"Hello. My name is Tonya, and I am a survivor of stage III non-Hodgkin lymphoblastic lymphoma and recently completed 25 months of chemotherapy. What’s new with you?” This is not how I introduced myself when meeting new people in college, but it could have been.
Not introducing myself this way took tremendous effort. Cancer seeps into every pore of your being and resides there like a constantly recurring blemish, requiring continuous and aggressive maintenance, just to keep it barely below the surface.
In my freshman year of college, I was newly cancer-free, my hair was almost shoulder length, and with only minor remnants of my treatment, such as swollen cheeks and weight gain from years of using prednisone, I could pass as a “normal,” healthy freshman. When I looked in the mirror, however, I saw a shell of me, a sickly version of the old me.
Yet, because of this ability to pass as a healthy person, I faced a constant dilemma. Should I just try to fit into my new, already challenging and excessively superficial environment of college freshmen, or should I try to explain myself so that my new peers may look beyond my appearance and see a shaken cancer survivor?
The energy required to repeatedly choose between disclosing and not disclosing my recent cancer experience felt almost as exhausting as the grinding fatigue that accompanied my cancer and its treatment.
Making Friends in College
I was diagnosed in January 2003, before Facebook. I completed treatment in my senior year of high school, and later that year took the next step of my cancer-free life—college.
As a college freshman, I quickly discovered that I had 2 options when meeting new people—talk to people about the one thing that was on my mind (cancer), or remove cancer from my stories altogether, which I call “crafted honesty.”
I chose the latter. A typical introductory conversation might go like this:
New friend: “I was on the varsity volleyball team in high school.”
Crafted response: “Me too! I also played on a club team.”
Honest response: “Me too! I also played on a club team, but I had to quit both when I was diagnosed with cancer.”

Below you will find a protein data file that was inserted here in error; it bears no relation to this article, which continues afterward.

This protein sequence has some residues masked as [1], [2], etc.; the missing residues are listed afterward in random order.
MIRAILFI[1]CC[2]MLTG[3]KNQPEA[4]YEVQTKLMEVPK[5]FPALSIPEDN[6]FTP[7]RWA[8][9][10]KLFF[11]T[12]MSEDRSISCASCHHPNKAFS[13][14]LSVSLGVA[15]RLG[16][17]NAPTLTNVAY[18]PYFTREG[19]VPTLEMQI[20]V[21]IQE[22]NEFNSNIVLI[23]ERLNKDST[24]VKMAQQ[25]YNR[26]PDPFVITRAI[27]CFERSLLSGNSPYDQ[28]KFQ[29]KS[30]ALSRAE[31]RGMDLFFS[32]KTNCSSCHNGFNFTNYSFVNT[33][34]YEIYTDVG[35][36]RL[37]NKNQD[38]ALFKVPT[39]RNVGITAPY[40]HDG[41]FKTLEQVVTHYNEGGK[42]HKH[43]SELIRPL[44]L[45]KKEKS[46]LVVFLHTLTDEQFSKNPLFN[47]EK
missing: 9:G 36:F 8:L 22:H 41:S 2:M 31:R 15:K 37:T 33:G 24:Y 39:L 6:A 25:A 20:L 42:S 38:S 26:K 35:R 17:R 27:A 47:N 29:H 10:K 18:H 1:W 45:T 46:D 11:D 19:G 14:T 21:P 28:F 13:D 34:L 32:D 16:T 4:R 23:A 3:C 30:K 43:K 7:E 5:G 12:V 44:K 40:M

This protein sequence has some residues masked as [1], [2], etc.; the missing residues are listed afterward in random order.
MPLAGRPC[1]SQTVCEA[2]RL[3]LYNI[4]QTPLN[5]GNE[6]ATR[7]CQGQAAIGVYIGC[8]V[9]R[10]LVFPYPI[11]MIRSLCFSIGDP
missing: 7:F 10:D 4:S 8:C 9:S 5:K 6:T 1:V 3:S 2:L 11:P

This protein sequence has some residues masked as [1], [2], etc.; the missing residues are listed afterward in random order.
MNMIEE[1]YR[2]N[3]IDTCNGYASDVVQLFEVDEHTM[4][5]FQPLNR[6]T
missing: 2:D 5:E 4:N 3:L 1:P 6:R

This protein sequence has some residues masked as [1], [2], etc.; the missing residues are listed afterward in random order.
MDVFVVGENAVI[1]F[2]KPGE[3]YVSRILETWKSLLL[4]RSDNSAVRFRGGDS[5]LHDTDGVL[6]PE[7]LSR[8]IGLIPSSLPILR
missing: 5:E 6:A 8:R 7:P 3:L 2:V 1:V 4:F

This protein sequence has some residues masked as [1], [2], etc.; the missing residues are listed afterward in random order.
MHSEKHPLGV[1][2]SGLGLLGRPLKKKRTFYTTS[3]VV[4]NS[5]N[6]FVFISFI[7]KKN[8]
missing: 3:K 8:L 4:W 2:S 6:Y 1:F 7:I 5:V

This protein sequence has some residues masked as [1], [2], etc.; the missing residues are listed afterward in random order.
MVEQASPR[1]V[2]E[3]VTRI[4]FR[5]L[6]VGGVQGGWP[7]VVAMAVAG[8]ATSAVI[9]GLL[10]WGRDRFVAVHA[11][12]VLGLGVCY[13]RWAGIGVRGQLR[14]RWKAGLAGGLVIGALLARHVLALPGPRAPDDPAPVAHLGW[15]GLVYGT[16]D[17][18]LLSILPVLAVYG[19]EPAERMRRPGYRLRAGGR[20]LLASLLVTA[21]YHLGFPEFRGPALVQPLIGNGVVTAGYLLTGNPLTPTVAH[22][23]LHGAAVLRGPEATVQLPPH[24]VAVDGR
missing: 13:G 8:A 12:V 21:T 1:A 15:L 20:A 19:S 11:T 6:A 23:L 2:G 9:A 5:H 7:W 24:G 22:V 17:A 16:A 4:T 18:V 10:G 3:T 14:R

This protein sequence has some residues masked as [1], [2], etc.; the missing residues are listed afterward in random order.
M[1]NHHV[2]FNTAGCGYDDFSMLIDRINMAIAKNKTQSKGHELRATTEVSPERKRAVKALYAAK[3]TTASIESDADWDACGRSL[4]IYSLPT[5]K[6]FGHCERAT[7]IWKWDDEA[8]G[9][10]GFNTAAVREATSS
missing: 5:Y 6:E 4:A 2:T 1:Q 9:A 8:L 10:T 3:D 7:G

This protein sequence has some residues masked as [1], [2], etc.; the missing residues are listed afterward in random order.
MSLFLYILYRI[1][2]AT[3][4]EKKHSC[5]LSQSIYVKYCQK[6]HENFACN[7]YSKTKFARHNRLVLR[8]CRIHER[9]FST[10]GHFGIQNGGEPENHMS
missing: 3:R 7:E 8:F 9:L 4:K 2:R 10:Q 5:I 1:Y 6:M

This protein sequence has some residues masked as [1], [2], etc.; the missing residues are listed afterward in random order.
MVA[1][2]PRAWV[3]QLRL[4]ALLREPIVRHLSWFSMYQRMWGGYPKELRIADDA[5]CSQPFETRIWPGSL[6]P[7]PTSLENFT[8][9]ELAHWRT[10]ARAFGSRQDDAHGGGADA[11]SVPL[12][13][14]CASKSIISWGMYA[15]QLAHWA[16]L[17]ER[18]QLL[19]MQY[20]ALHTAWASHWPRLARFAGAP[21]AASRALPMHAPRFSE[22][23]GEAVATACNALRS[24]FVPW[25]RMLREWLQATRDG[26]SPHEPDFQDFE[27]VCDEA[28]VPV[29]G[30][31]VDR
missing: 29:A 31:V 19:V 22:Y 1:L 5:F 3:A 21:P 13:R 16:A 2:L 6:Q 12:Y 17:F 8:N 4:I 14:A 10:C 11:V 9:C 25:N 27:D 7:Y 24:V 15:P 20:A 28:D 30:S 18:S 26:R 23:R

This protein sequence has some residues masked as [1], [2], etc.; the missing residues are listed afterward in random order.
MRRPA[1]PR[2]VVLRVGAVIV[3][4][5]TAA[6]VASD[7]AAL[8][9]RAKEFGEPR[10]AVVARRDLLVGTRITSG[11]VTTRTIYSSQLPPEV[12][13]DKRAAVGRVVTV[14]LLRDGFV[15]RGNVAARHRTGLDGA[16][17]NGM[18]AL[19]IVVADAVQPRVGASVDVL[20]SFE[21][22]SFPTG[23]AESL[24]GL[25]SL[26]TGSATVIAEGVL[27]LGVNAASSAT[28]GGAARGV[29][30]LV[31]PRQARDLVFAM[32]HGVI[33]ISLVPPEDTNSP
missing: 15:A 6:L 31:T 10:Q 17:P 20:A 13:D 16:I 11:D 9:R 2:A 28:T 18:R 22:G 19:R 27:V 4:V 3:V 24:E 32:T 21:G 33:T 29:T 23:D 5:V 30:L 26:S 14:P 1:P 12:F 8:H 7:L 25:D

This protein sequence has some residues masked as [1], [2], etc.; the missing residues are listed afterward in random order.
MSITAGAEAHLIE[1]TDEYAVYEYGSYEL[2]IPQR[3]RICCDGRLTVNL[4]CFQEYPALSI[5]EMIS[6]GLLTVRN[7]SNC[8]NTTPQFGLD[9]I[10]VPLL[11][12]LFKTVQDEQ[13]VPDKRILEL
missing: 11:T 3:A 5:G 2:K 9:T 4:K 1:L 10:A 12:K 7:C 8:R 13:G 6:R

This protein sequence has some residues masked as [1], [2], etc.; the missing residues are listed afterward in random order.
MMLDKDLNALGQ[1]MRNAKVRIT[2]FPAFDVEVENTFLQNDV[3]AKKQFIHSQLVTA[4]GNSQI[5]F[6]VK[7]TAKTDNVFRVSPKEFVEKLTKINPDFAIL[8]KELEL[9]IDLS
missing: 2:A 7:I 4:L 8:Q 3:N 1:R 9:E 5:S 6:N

New friend: “What was your GPA in high school?”
Crafted response: “I ended up with a 3.85, but I know I could have done better.”
Honest response: “When I was diagnosed with cancer, it was close enough to the end of my sophomore year that most of my teachers gave me the grades that I currently had in their classes. I had to take 3 home-schooled classes during my treatment, and ended up coming back to school 1 month late into my junior year while still undergoing chemotherapy. I missed a lot of school because of hospitalizations and doctor appointments, but I managed to graduate with my class.”
New friend: “I’m thinking about running for a resident hall leadership position. I was in associated student body (ASB) in high school.”
Crafted response: “I was also in ASB through my senior year in high school.”
Honest response: “I was also in ASB in high school. When I was diagnosed with cancer, my ASB held a schoolwide fundraiser for me. They made flyers with my school photo and asked everyone to donate $5 to help pay for my medical bills. The Pasadena Star News did a story on it.”
Maybe this doesn’t seem like a big deal. The tales we choose to disclose and weave together determine much of our public personas. I opted to paint a vivid picture of a partial past. I crafted an image of a healthy, normal high school student. My new college friends did not know that when I told them about how I played water polo, I did so bald and while receiving chemotherapy.
In most of my friendships, eventually not all the pieces continued to fit neatly together. At some point, someone would ask about my scars, or why I was so involved with the American Cancer Society. And I’d have to say, “Oh yeah, I had cancer at 15, no big deal.” Depending on the point in the friendship, this often wasn’t well-received.
If I had been friends with people for a while, they felt that I didn’t trust them enough to tell them, or that I wasn’t a forthcoming, honest person. If I told my new 18-year-old classmate too early, I immediately gained the label “cancer girl,” which couldn’t be further from my desired label of “cool new friend.” Even today, my hesitation is reaffirmed every time a friend says something they wouldn’t say if they knew about my cancer history.
New Insights on Sharing
To this day, my dilemma is how to share, when to share, and how much to share. Conversations with other cancer survivors show a similar dilemma. The topic of disclosure has become a focus of my graduate school research. Through it, I have met other young cancer survivors. Some are very open about their cancer histories. They live each day with a “take it or leave it” attitude, which I applaud. To them, I imagine my guarded “crafted honesty” attitude must seem odd.
I’ll never know what full disclosure in college would have felt like. I can’t advise against it or for it; however, I can promise to conduct research that will give future college-age cancer survivors more evidence-based disclosure options.
I recommend that those who care for, and about, teenage cancer survivors have a conversation with survivors about their various disclosure options and the reactions they may receive before their departure to a new college environment.
Time with a counselor or a therapist who is experienced in helping young cancer survivors negotiate more effectively along the precarious, and often bumpy, transition into adulthood as a cancer survivor can help smooth the emotional roller coaster ride of the transition.